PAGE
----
ATLANTIC CITY – This city may be hitting the bottle to solve its problems.
Or rather, the plastic cup.
City Council will consider a policy Wednesday that would allow patrons 21 years or older to walk the Boardwalk with one alcoholic drink in an open plastic container. Council must approve the ordinance on Wednesday and again at another meeting for it to be adopted.
Atlantic City Council may consider a policy that would allow people to walk the Boardwalk with one alcoholic drink in an open plastic container. Is this a good idea?
The drink must be purchased from a licensed beverage establishment adjacent to the Boardwalk and the container must bear the name or logo of that business, according to the ordinance.
The open containers will only be allowed on the Boardwalk between Albany and Metropolitan Avenues.
The policy is intended to “facilitate and encourage pedestrian traffic,” the ordinance said.
If approved, the policy would be tested out this summer as a trial period, said Councilman Kaleem Shabazz, who sponsored the ordinance.
“We will review it to see if we need to make changes,” Shabazz said. “We’re going to give it a whirl.”
Shabazz said the city’s Police Department is on board with trying the policy this summer, and a number of businesses think it will help them this season.
With the city possibly losing its intra-state casino monopoly to North Jersey, allowing open-containers could help distinguish Atlantic City from other areas, said Tom Forkin, chairman of the city’s Alcohol Beverage Control Board.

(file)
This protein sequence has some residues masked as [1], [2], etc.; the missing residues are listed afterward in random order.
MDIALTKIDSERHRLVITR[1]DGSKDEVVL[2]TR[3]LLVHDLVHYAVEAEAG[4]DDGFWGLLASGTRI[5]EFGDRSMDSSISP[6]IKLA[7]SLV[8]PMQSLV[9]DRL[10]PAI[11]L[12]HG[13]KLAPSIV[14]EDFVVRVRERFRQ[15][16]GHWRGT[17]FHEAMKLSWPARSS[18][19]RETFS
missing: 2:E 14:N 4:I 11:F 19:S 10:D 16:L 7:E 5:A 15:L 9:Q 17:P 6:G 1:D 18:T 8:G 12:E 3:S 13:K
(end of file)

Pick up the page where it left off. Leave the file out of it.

“We would really be one of the only shore communities to have that,” Forkin said.
Forkin has pushed for the city to adopt an open container law for all bars in the Tourism District, not just the Boardwalk. He mentioned Gardner’s Basin and the beach bars as areas where open containers could be permitted, saying it would better circulate tourists.
“The bottom line is that anything we can do to encourage tourism and cater to our extended stay guests here in Atlantic City, we want to accommodate that,” Forkin said.
Council President Marty Small said the policy will be a big attraction for millennials that the city is seeking to draw.
“We are trying to reinvent ourselves in many ways,” Small said.
There was mixed reaction on the Boardwalk to the policy proposal.
Marta Galarza, 56 of Jersey City, said the open containers were a bad idea that may cause trouble on the Boardwalk.
“There are a lot of children here,” she said.
But Michael Alberici, 33 of Orlando, Florida, dismissed that argument and said the policy is an opportunity to bring more money to the financially struggling city
“You’re always going to get people that will say it will bring riff raff,” he said. “But it’s going to be no different than it is now.”